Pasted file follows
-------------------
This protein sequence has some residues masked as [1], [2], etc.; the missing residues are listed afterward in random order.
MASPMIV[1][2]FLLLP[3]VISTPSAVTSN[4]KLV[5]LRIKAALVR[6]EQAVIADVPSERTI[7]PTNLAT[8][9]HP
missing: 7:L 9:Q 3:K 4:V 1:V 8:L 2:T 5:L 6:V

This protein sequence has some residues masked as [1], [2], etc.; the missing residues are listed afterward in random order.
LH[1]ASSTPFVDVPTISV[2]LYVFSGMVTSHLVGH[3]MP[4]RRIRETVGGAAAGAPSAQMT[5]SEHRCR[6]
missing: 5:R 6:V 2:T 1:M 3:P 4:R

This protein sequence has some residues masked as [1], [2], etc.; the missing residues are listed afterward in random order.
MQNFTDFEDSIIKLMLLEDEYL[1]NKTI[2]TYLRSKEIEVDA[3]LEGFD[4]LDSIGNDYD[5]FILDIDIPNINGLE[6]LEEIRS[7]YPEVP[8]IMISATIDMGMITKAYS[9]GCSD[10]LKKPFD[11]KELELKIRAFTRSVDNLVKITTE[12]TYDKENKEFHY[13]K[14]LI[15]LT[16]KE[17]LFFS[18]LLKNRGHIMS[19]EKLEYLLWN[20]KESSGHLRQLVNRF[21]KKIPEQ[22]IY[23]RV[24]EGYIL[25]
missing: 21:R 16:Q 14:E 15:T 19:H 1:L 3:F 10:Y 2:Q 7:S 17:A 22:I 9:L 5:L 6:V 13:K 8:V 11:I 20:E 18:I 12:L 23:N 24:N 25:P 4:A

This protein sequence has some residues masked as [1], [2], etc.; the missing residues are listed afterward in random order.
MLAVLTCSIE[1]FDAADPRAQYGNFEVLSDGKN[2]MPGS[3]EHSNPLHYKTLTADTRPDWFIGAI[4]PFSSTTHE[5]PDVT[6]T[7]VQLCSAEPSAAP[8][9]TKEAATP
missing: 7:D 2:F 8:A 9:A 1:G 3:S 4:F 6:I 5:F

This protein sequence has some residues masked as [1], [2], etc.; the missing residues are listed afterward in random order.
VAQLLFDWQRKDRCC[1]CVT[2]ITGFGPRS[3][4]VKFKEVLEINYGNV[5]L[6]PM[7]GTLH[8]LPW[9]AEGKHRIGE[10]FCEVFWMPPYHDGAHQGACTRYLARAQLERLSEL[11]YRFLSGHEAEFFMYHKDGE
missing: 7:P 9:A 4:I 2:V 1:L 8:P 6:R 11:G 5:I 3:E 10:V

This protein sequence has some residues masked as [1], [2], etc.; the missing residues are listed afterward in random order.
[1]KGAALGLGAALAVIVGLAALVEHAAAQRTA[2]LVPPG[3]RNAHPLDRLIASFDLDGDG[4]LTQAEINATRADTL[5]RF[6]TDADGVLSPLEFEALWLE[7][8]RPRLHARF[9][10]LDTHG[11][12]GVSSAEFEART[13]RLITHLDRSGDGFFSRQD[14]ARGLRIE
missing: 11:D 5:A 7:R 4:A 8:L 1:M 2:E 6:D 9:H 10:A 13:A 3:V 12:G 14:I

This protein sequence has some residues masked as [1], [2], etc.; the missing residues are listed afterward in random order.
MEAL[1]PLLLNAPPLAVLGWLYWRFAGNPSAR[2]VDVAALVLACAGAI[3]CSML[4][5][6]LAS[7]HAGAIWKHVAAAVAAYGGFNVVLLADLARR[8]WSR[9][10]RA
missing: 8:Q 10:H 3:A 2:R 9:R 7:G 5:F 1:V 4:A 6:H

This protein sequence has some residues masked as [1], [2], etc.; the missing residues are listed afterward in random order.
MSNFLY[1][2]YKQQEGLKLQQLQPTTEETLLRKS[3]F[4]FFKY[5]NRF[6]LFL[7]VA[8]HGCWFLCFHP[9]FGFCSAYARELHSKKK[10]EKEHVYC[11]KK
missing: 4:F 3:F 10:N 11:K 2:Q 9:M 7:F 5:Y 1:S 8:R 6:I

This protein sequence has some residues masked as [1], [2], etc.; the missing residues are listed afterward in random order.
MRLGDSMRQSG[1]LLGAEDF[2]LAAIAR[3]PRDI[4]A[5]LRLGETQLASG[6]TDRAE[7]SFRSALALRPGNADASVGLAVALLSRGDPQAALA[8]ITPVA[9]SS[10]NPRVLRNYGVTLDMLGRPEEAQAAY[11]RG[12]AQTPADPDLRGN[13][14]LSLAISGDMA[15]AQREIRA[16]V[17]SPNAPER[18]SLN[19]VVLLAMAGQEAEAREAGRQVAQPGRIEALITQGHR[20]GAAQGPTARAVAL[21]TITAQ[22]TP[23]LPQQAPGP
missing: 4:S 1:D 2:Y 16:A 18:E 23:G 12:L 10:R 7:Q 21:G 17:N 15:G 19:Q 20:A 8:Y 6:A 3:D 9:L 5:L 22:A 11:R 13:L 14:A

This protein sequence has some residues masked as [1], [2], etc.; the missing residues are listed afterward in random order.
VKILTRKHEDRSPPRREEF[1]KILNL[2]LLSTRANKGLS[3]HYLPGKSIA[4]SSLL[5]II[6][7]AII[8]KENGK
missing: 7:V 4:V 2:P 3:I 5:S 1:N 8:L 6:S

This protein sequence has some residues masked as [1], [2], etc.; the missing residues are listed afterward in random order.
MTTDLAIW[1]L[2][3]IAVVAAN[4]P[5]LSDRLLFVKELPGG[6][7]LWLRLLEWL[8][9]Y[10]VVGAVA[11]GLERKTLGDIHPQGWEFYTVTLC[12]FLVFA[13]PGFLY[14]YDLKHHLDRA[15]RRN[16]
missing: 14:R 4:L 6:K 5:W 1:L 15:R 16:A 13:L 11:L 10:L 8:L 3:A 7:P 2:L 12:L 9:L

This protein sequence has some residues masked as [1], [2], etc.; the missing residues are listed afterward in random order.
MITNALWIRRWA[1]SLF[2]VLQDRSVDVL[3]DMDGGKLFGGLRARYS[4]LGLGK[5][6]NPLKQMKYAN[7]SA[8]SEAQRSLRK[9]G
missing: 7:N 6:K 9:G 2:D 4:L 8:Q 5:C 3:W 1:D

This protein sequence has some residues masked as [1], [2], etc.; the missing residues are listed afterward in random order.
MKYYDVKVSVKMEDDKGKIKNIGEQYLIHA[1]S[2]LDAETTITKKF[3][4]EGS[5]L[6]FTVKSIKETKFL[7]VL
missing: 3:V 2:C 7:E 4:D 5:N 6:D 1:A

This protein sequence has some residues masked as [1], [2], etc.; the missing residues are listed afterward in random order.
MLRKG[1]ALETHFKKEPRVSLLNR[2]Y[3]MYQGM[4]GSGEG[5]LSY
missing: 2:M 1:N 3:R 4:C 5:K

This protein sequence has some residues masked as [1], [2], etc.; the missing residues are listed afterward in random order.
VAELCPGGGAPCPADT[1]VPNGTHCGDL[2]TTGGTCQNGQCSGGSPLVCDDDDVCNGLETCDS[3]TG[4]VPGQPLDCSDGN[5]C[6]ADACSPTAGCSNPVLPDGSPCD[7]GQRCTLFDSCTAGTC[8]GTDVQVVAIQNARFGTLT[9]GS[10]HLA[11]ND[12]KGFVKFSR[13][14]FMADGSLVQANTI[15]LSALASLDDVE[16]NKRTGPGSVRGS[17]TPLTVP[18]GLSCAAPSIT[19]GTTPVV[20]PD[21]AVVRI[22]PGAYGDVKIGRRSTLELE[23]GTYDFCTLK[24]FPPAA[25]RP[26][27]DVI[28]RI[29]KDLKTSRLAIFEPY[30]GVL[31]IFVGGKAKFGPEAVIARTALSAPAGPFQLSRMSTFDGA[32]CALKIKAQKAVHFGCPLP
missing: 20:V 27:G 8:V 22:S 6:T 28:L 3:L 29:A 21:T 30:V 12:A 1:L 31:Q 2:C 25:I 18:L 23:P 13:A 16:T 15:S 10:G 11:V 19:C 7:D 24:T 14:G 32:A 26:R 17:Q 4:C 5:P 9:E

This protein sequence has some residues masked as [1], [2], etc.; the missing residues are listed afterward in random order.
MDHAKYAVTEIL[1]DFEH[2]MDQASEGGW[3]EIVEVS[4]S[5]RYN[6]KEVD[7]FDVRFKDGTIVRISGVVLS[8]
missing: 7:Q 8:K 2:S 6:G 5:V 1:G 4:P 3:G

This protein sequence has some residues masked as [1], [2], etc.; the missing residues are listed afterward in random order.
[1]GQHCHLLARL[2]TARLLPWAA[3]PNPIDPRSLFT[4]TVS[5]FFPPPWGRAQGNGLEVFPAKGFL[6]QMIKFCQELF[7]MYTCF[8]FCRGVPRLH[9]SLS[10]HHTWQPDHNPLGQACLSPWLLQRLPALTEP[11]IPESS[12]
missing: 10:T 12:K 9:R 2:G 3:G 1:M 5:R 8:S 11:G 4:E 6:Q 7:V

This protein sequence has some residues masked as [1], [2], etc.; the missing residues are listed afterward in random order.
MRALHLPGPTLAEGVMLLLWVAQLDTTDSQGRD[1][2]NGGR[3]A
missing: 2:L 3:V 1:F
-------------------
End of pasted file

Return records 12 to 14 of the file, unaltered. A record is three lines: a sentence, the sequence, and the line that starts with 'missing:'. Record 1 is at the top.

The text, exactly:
This protein sequence has some residues masked as [1], [2], etc.; the missing residues are listed afterward in random order.
MITNALWIRRWA[1]SLF[2]VLQDRSVDVL[3]DMDGGKLFGGLRARYS[4]LGLGK[5][6]NPLKQMKYAN[7]SA[8]SEAQRSLRK[9]G
missing: 7:N 6:K 9:G 2:D 4:L 8:Q 5:C 3:W 1:D

This protein sequence has some residues masked as [1], [2], etc.; the missing residues are listed afterward in random order.
MKYYDVKVSVKMEDDKGKIKNIGEQYLIHA[1]S[2]LDAETTITKKF[3][4]EGS[5]L[6]FTVKSIKETKFL[7]VL
missing: 3:V 2:C 7:E 4:D 5:N 6:D 1:A

This protein sequence has some residues masked as [1], [2], etc.; the missing residues are listed afterward in random order.
MLRKG[1]ALETHFKKEPRVSLLNR[2]Y[3]MYQGM[4]GSGEG[5]LSY
missing: 2:M 1:N 3:R 4:C 5:K